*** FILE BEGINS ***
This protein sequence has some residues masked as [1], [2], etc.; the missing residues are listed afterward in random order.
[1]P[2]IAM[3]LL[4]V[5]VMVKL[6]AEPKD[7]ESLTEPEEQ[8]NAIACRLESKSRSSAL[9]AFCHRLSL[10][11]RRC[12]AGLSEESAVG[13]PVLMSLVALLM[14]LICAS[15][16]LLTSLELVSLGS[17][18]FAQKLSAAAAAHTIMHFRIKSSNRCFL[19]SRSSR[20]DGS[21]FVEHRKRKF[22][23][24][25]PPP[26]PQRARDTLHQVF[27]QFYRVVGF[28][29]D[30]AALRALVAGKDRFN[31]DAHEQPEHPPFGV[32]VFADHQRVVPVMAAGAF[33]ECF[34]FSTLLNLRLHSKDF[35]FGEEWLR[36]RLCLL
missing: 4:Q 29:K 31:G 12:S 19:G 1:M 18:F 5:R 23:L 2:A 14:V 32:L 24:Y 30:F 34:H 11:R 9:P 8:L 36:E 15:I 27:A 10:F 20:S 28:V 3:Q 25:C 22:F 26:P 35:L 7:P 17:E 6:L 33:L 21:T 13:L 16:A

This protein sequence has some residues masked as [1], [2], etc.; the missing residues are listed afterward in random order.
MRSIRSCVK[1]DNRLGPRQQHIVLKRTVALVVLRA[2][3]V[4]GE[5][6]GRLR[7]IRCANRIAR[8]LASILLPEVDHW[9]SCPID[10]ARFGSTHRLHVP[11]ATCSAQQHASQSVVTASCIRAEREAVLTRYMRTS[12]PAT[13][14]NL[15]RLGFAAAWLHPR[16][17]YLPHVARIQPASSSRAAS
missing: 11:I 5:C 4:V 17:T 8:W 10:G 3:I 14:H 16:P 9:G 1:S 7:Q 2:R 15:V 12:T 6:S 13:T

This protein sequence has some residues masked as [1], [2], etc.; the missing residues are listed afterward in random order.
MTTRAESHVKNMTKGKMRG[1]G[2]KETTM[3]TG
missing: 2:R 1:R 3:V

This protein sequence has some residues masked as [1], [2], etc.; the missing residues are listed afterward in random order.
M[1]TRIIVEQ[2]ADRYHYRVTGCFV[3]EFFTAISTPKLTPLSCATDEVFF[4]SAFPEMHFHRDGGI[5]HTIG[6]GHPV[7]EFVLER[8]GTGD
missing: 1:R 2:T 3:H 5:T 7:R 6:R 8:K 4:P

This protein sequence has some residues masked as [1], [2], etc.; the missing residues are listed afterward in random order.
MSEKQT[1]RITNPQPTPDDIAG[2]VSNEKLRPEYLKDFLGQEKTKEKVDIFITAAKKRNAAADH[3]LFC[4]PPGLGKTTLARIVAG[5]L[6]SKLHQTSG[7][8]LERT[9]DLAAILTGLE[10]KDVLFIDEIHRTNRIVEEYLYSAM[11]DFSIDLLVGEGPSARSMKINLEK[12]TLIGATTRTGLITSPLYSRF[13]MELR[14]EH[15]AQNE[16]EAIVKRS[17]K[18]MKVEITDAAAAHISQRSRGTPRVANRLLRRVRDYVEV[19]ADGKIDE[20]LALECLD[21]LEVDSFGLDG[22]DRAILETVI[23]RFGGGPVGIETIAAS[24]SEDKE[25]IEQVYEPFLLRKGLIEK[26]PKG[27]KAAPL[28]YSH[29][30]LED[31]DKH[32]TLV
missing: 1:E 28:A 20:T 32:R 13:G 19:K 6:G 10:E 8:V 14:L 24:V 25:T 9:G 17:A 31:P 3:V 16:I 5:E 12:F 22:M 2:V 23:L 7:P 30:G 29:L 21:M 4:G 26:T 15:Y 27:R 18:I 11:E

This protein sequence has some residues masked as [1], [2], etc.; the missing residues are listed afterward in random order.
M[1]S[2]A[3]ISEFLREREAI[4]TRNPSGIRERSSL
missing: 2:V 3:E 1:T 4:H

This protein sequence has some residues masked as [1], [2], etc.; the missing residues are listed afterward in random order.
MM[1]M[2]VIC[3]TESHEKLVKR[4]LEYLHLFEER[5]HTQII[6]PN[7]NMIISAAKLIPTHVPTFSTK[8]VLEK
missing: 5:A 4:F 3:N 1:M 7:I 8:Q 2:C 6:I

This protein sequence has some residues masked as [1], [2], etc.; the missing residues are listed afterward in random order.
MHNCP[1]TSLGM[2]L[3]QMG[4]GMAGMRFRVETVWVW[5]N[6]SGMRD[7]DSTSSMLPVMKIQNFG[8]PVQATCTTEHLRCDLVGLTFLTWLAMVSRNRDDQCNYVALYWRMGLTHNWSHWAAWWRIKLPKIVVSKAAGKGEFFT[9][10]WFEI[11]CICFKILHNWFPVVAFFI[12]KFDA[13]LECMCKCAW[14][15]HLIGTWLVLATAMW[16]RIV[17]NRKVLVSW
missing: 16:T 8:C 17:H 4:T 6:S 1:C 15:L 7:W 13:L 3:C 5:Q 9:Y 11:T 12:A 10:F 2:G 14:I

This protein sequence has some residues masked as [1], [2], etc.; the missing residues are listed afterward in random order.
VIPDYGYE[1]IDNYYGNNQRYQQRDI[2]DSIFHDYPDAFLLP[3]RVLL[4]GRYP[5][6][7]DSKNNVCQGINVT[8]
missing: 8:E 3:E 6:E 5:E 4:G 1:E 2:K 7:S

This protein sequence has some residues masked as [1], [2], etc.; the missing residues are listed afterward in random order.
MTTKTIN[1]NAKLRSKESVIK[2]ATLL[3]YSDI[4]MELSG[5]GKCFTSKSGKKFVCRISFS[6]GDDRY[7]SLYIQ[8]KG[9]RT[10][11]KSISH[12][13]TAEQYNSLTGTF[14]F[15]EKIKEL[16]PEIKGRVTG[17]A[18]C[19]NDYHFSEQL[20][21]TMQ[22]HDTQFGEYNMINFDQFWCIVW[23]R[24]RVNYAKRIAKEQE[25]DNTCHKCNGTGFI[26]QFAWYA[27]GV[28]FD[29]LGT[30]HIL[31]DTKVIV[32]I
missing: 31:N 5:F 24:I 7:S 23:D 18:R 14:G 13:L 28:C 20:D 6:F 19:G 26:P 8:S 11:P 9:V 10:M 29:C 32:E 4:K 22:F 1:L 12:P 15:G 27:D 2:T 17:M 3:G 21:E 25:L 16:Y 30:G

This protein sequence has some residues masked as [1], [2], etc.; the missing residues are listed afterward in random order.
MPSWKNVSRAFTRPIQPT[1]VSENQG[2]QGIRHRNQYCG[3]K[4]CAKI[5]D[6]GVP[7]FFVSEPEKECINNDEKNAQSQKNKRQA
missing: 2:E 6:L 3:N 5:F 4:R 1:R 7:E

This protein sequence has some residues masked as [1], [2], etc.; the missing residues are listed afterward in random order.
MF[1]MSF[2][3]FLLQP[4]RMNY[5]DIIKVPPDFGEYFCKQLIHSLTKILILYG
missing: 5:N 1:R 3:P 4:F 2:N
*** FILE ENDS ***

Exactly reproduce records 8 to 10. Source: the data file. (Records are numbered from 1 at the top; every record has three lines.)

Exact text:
This protein sequence has some residues masked as [1], [2], etc.; the missing residues are listed afterward in random order.
MHNCP[1]TSLGM[2]L[3]QMG[4]GMAGMRFRVETVWVW[5]N[6]SGMRD[7]DSTSSMLPVMKIQNFG[8]PVQATCTTEHLRCDLVGLTFLTWLAMVSRNRDDQCNYVALYWRMGLTHNWSHWAAWWRIKLPKIVVSKAAGKGEFFT[9][10]WFEI[11]CICFKILHNWFPVVAFFI[12]KFDA[13]LECMCKCAW[14][15]HLIGTWLVLATAMW[16]RIV[17]NRKVLVSW
missing: 16:T 8:C 17:H 4:T 6:S 1:C 15:L 7:W 13:L 3:C 5:Q 9:Y 11:T 12:A 10:F 2:G 14:I

This protein sequence has some residues masked as [1], [2], etc.; the missing residues are listed afterward in random order.
VIPDYGYE[1]IDNYYGNNQRYQQRDI[2]DSIFHDYPDAFLLP[3]RVLL[4]GRYP[5][6][7]DSKNNVCQGINVT[8]
missing: 8:E 3:E 6:E 5:E 4:G 1:E 2:K 7:S

This protein sequence has some residues masked as [1], [2], etc.; the missing residues are listed afterward in random order.
MTTKTIN[1]NAKLRSKESVIK[2]ATLL[3]YSDI[4]MELSG[5]GKCFTSKSGKKFVCRISFS[6]GDDRY[7]SLYIQ[8]KG[9]RT[10][11]KSISH[12][13]TAEQYNSLTGTF[14]F[15]EKIKEL[16]PEIKGRVTG[17]A[18]C[19]NDYHFSEQL[20][21]TMQ[22]HDTQFGEYNMINFDQFWCIVW[23]R[24]RVNYAKRIAKEQE[25]DNTCHKCNGTGFI[26]QFAWYA[27]GV[28]FD[29]LGT[30]HIL[31]DTKVIV[32]I
missing: 31:N 5:F 24:I 7:S 23:D 18:R 14:G 13:L 28:C 20:D 6:F 19:G 26:P 8:S 11:P 9:V 10:M 29:C 32:E 4:K 22:F 1:L 12:P 15:G 27:D 2:T 17:M 3:G 21:E 25:L 16:Y 30:G